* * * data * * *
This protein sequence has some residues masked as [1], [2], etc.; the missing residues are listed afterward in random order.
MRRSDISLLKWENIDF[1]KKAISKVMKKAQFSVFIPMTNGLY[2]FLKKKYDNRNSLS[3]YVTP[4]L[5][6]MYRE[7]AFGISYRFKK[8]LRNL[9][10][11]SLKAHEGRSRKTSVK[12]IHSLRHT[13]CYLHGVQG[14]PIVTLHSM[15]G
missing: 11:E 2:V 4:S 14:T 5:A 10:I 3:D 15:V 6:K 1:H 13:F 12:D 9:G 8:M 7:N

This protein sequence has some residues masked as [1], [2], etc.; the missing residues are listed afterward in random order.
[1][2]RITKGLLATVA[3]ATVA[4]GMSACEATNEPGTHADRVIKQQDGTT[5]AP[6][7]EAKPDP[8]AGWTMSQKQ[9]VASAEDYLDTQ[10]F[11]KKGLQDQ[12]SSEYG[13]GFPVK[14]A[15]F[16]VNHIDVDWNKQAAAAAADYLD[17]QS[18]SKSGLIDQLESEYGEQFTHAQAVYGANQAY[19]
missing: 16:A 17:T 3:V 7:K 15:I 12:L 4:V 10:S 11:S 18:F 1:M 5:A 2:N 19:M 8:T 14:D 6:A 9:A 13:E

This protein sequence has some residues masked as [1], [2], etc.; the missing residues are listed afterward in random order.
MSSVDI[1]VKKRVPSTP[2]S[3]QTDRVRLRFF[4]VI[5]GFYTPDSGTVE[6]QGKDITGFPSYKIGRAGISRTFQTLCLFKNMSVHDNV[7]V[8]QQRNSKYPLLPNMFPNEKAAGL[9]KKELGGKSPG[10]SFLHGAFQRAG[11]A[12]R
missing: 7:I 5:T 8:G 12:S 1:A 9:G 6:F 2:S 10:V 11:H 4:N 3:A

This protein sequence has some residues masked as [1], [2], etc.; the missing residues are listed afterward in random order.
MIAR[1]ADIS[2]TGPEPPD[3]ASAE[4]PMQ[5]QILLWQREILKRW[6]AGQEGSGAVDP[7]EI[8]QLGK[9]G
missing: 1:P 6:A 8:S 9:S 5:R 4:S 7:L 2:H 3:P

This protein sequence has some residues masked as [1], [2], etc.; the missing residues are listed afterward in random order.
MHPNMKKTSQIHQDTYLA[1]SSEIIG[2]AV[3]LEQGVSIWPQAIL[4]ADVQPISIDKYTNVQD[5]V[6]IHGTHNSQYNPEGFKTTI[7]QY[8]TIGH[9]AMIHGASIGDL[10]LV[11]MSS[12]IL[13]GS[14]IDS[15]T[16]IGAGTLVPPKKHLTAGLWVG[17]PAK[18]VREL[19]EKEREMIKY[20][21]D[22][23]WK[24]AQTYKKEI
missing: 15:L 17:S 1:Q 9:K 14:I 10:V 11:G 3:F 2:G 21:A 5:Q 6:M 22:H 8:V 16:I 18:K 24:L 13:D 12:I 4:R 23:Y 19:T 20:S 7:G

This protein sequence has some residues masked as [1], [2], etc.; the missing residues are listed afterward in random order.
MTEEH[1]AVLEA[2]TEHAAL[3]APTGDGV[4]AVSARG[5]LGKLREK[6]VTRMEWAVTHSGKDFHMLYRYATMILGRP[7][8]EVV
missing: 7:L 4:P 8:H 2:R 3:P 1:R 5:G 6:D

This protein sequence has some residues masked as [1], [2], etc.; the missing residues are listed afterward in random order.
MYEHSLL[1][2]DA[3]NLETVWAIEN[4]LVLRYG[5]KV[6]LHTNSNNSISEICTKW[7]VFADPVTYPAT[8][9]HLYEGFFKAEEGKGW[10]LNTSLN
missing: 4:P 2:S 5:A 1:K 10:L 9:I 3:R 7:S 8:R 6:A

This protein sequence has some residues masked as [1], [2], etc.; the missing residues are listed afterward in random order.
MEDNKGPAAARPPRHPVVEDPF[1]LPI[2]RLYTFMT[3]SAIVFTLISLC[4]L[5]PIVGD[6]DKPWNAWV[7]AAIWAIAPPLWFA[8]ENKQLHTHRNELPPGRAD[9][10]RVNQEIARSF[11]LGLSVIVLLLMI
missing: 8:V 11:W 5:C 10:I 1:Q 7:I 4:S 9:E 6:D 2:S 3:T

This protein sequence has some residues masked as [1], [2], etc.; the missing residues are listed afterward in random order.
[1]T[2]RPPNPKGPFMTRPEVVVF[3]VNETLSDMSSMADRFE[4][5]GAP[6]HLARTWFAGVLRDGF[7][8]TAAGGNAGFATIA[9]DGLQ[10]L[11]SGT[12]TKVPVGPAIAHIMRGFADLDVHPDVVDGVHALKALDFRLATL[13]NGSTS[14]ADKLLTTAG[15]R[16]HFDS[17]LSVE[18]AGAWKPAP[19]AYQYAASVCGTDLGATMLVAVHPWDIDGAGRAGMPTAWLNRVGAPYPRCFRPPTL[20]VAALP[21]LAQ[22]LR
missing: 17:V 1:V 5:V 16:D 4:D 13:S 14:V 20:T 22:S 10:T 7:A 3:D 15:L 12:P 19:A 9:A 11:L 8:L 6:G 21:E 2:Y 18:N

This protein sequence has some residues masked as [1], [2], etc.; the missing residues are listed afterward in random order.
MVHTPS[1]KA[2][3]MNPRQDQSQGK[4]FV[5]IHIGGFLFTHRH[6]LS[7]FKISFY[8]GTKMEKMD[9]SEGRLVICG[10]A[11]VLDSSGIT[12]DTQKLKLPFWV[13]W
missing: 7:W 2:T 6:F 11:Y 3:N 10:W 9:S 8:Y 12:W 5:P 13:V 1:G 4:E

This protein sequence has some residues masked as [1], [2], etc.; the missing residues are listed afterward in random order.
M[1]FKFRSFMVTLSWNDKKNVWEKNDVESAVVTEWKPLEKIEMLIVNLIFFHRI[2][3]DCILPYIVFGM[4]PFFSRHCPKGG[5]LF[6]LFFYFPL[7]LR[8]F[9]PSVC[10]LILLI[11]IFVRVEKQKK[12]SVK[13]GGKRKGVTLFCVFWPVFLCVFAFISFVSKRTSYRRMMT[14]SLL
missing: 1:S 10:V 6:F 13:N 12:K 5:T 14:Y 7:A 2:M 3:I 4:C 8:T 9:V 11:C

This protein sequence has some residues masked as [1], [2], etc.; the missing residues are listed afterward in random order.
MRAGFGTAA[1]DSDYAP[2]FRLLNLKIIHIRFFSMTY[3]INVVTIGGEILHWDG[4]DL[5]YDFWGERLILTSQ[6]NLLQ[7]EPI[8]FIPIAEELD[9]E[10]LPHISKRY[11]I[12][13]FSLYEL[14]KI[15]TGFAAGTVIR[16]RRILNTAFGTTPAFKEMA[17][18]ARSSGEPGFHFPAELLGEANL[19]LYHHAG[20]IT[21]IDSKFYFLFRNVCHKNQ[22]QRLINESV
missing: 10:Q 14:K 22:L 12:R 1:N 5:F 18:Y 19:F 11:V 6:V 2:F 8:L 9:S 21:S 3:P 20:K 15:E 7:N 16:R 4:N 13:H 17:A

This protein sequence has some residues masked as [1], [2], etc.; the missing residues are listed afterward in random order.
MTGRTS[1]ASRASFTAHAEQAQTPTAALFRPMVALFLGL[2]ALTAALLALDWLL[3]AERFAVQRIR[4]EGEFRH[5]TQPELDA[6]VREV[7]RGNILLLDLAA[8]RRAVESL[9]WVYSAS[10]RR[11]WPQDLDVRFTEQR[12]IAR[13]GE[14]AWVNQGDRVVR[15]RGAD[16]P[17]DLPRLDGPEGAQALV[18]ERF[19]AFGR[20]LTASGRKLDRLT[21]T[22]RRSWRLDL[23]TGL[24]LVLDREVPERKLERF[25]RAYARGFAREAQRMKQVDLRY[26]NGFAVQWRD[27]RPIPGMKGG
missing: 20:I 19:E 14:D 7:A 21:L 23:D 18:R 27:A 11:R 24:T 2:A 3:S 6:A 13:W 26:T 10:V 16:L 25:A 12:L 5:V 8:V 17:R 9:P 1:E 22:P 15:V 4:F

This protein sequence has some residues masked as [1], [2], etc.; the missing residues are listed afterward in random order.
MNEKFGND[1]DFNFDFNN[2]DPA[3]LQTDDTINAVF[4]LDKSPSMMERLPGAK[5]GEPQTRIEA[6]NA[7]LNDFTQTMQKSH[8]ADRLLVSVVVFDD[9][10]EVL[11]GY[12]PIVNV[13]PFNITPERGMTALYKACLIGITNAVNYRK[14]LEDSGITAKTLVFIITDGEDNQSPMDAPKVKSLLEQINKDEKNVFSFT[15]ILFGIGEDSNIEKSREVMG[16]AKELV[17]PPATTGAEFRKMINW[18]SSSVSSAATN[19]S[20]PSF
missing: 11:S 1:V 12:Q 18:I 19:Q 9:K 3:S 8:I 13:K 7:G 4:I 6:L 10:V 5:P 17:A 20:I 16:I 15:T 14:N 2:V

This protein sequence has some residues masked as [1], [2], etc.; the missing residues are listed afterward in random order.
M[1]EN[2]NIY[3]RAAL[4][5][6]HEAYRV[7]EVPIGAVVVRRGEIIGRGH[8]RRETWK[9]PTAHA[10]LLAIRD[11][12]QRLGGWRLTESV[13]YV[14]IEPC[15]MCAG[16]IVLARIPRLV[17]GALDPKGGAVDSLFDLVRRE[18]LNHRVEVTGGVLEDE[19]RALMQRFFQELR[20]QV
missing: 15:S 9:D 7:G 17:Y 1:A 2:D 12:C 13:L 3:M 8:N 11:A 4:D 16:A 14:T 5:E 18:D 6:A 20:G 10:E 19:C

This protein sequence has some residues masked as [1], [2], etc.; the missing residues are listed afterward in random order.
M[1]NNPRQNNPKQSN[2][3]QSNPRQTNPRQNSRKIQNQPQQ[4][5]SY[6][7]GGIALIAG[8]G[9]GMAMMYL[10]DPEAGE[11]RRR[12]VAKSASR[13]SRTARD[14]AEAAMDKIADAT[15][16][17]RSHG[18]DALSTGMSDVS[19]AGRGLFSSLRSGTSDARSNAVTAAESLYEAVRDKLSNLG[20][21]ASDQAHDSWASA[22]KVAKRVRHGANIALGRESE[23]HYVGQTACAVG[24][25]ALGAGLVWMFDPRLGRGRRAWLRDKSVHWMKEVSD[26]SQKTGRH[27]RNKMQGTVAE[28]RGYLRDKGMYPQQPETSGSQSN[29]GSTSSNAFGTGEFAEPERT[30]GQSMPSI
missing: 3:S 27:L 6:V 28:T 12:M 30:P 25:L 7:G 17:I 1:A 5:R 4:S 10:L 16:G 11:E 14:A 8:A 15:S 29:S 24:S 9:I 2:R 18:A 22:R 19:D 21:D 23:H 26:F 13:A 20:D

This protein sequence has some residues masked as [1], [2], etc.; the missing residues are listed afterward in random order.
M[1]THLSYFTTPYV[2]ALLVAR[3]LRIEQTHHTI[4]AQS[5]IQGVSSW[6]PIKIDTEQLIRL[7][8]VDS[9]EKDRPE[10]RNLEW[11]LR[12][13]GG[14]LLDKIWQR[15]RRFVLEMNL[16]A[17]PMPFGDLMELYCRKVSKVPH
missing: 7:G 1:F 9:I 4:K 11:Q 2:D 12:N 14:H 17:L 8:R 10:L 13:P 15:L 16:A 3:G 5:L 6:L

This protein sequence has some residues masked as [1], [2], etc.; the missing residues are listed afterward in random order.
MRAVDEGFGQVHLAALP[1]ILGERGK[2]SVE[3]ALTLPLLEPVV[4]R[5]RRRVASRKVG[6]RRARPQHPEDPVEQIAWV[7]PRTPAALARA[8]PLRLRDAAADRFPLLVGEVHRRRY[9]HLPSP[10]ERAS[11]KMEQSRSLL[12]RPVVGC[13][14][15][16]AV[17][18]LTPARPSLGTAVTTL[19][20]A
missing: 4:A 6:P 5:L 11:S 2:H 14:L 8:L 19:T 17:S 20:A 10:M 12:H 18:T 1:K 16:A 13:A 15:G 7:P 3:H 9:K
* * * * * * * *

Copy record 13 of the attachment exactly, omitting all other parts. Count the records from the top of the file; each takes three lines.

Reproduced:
This protein sequence has some residues masked as [1], [2], etc.; the missing residues are listed afterward in random order.
MTGRTS[1]ASRASFTAHAEQAQTPTAALFRPMVALFLGL[2]ALTAALLALDWLL[3]AERFAVQRIR[4]EGEFRH[5]TQPELDA[6]VREV[7]RGNILLLDLAA[8]RRAVESL[9]WVYSAS[10]RR[11]WPQDLDVRFTEQR[12]IAR[13]GE[14]AWVNQGDRVVR[15]RGAD[16]P[17]DLPRLDGPEGAQALV[18]ERF[19]AFGR[20]LTASGRKLDRLT[21]T[22]RRSWRLDL[23]TGL[24]LVLDREVPERKLERF[25]RAYARGFAREAQRMKQVDLRY[26]NGFAVQWRD[27]RPIPGMKGG
missing: 20:I 19:E 14:D 7:A 21:L 23:D 18:R 27:A 11:R 24:T 2:A 3:S 6:A 13:W 26:T 10:V 16:L 25:A 12:L 5:V 8:V 17:R 9:P 1:E 22:P 15:V 4:F